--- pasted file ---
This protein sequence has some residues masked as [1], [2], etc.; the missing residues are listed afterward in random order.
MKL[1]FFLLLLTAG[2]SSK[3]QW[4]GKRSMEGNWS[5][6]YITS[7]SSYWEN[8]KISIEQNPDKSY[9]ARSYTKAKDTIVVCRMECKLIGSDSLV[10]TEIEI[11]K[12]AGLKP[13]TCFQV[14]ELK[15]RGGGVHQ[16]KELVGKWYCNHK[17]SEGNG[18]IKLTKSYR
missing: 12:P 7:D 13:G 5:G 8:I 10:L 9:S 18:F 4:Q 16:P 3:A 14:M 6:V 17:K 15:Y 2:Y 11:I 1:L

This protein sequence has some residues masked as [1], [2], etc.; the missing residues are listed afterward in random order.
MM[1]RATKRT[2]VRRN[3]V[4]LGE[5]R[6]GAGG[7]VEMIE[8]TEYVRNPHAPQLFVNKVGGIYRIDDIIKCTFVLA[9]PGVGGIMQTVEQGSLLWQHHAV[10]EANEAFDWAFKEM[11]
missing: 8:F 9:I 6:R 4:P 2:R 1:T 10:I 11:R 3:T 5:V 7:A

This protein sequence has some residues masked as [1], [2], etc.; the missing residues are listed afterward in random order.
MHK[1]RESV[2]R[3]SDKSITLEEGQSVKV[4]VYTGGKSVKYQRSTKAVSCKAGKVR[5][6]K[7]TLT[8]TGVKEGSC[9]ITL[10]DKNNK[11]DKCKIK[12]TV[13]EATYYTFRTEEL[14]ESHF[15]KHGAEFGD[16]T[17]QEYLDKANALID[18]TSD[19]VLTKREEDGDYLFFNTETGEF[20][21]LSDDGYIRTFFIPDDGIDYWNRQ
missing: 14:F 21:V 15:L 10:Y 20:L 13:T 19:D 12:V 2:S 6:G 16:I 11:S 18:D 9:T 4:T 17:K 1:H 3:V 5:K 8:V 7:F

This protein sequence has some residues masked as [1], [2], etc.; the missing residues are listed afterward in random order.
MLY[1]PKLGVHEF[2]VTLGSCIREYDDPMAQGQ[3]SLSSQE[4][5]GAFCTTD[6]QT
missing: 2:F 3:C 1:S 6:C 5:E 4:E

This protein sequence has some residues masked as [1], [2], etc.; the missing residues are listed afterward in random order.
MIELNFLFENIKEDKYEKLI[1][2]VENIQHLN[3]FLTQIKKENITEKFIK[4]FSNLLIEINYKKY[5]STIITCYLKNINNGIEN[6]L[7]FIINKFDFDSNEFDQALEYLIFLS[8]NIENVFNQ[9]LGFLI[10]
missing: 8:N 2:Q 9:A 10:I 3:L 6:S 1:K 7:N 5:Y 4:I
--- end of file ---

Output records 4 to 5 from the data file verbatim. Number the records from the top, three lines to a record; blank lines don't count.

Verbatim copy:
This protein sequence has some residues masked as [1], [2], etc.; the missing residues are listed afterward in random order.
MLY[1]PKLGVHEF[2]VTLGSCIREYDDPMAQGQ[3]SLSSQE[4][5]GAFCTTD[6]QT
missing: 2:F 3:C 1:S 6:C 5:E 4:E

This protein sequence has some residues masked as [1], [2], etc.; the missing residues are listed afterward in random order.
MIELNFLFENIKEDKYEKLI[1][2]VENIQHLN[3]FLTQIKKENITEKFIK[4]FSNLLIEINYKKY[5]STIITCYLKNINNGIEN[6]L[7]FIINKFDFDSNEFDQALEYLIFLS[8]NIENVFNQ[9]LGFLI[10]
missing: 8:N 2:Q 9:A 10:I 3:L 6:S 1:K 7:N 5:Y 4:I